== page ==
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Troubleshooting System.LimitException: Batchable instance is too big

Knowledge Article Number 000239885
Description If a batch apex class implements Database.Stateful, the instance state is stored in the database.  At this time we do a check against the size of the instance state and the exception is thrown when the Apex Heap Size limit is exceeded. For synchronous Apex the heap size limit is 6 MB and for asynchronous Apex the limit is 12 MB. This exception can obviously occur in a scenario where large collections are persistently maintained.

Even if some chunks fail with this error, the batch job is completed. As per below lines in Batch Apex Developer Guide 
"If the first transaction succeeds but the second fails, the database updates made in the first transaction are not rolled back."

To work around this issue, you can use the following steps:
 
1. Avoid using Database.Stateful
2. Reduce the amount of persistent data
3. Process less records per batch

In some cases Database.Stateful isn't being implemented or the steps above are not helpful in working around this exception. 
If you've attempted these workarounds and are still seeing this exception, please follow the steps below to find where the heap size is being exceeded.
Resolution 1) Add the following debug method to the affected class:
void checkHeapSize(String tag) {
system.debug(tag + ': Heap size is ' + limits.getHeapSize() + ' enforced is ' + limits.getLimitHeapSize());
}
 
2a) Call the method at various points in the code using a "tag" parameter so that you know where it's called in the code. For example: checkHeapSize('constructor1');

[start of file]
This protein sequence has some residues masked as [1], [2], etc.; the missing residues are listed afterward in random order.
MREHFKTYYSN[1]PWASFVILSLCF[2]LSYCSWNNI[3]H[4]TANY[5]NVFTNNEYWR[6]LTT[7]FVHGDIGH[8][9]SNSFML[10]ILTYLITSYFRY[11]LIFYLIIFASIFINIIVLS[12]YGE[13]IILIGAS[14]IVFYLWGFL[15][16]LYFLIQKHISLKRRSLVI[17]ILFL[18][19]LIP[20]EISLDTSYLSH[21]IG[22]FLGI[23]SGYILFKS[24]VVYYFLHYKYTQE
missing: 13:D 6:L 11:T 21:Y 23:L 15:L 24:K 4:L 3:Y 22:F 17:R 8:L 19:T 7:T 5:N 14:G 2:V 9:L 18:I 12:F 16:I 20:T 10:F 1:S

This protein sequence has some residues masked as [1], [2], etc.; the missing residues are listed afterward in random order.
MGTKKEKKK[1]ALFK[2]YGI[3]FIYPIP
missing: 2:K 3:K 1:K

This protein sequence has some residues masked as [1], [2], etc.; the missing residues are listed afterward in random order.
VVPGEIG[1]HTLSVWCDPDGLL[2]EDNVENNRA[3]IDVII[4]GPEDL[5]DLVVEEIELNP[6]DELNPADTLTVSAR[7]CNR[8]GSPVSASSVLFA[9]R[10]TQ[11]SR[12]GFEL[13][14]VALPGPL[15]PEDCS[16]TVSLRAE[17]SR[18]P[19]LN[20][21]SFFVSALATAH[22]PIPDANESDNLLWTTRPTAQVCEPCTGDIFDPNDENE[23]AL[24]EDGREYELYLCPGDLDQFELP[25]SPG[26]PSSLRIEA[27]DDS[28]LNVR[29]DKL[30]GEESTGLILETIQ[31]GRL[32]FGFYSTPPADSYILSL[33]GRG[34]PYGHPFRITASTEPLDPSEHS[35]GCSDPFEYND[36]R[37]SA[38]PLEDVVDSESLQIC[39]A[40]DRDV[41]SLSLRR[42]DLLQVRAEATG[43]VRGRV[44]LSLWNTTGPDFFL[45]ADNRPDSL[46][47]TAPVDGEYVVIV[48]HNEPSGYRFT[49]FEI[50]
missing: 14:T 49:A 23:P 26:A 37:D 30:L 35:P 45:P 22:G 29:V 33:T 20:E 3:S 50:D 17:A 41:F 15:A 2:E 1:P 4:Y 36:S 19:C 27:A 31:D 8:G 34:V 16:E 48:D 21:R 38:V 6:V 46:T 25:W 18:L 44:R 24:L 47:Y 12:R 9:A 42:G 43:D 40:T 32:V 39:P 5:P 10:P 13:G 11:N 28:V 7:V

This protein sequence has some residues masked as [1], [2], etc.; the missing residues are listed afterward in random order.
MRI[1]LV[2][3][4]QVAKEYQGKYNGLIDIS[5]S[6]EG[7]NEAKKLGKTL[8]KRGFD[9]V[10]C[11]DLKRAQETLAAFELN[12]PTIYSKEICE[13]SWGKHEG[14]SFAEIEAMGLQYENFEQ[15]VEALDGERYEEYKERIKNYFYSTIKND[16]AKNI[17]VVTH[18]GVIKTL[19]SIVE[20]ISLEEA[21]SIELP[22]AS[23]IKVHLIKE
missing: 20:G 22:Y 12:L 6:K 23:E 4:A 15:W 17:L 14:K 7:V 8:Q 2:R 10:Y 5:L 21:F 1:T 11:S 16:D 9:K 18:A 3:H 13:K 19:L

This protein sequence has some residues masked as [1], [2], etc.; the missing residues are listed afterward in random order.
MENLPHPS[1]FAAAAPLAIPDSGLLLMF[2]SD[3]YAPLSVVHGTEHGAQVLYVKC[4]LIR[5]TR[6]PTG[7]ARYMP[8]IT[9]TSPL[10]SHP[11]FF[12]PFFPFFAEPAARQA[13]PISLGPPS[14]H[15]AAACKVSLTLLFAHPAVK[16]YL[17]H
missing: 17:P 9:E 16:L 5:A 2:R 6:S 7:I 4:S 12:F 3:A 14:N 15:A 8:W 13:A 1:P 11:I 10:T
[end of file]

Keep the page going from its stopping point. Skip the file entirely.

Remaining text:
2b) In order to check the heap limit, put the check in the loop and then run the check every 1000th iteration. This is done by adding a local variable called "i" (i.e. "integer i;"), incrementing it for each iteration, and then running the following code: if (math.mod(i, 1000) == 0) } { call the method }.
3) Review the debug logs to find the heap size to see if it's exceeding the limit. For issues with scheduled batches, testing in the Developer Console will run code synchronously and show the limit as 6 MB but the heap size limit for scheduled batches is the asynchronous limit of 12MB.
 
4) If heap size doesn't exceed the limit, repeat steps 1-3. If the limit is exceeded, the debug logs should point out the problematic section of code that will need to be fixed.
 
Example Problem Code
retryIds = new Set<String>();
for(Process_Error__c pe : [SELECT Id, Asset_Maintenance__c, AssetId__c, Error_Messages__c, No_of_Retries__c, Is_Successful__c FROM Process_Error__c WHERE Is_Successful__c = FALSE AND Max_Retries_Reached__c = FALSE]){
            ProcessErrorMap.put(pe.AssetId__c, pe);
                if (pe.Asset_Maintenance__c != null) {
                retryIds.add(pe.Asset_Maintenance__c);
            }
}
 
To troubleshoot the code above, the checkHeapSize method can be called every 1000th iteration (per step 2b) in order to show the heap size growing and exceeding the limit. The problem above was that many objects were being added to a variable, in this case retryIds was adding objects and its size was growing too large for the heap limit. The heap size will change depending on the size of the objects so this code would need to be changed to avoid hitting the heap size limit when many records are processed.
 




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